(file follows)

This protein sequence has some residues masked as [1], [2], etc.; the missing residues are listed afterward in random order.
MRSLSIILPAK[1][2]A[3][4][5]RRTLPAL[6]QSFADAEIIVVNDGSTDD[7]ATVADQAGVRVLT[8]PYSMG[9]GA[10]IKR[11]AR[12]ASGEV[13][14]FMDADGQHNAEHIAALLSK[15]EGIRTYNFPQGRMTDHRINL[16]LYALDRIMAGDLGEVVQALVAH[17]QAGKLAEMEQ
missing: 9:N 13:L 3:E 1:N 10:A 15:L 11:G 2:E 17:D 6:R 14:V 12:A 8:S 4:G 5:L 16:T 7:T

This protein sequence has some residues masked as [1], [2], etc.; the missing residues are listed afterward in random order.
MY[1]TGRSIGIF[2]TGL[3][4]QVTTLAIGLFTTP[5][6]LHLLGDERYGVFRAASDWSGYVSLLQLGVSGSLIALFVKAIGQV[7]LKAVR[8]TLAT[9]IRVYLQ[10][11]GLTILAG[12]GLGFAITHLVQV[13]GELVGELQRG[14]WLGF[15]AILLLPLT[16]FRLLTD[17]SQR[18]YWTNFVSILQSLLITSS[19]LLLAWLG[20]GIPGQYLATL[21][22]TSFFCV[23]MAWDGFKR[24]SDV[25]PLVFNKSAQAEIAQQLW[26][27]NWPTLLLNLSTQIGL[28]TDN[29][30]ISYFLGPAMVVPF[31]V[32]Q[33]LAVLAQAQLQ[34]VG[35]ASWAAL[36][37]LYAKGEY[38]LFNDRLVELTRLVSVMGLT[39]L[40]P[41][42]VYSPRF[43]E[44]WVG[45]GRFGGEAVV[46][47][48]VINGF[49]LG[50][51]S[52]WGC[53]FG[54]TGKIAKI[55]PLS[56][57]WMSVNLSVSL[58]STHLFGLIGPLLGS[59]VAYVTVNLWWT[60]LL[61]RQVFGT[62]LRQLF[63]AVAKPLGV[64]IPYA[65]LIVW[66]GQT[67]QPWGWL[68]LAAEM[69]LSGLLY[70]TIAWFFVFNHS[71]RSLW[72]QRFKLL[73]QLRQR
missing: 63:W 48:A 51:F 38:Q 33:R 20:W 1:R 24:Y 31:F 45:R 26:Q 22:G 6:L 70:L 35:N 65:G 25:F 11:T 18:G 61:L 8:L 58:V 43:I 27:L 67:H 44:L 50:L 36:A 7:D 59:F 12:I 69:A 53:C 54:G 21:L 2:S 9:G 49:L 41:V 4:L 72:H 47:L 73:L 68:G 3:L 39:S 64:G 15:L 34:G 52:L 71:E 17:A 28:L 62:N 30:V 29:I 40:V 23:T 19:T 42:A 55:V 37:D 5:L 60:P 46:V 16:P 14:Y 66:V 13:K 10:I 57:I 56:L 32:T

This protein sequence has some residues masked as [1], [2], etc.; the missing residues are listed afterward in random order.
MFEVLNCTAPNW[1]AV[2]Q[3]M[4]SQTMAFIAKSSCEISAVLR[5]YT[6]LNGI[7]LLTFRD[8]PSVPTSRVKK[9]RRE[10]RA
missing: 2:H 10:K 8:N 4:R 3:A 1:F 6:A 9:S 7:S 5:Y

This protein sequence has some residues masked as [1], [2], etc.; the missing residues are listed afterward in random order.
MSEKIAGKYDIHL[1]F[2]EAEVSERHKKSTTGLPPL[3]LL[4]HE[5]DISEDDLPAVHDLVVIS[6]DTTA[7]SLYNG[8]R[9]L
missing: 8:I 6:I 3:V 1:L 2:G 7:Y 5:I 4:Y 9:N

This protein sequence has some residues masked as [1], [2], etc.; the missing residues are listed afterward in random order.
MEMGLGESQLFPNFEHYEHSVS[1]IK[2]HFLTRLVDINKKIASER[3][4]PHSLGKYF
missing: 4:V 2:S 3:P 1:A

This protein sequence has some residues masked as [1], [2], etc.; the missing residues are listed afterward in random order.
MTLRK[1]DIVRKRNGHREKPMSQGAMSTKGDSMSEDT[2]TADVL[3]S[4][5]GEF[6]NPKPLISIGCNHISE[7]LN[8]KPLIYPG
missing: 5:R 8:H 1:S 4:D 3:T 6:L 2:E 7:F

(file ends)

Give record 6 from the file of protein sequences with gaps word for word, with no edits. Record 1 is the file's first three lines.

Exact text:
This protein sequence has some residues masked as [1], [2], etc.; the missing residues are listed afterward in random order.
MTLRK[1]DIVRKRNGHREKPMSQGAMSTKGDSMSEDT[2]TADVL[3]S[4][5]GEF[6]NPKPLISIGCNHISE[7]LN[8]KPLIYPG
missing: 5:R 8:H 1:S 4:D 3:T 6:L 2:E 7:F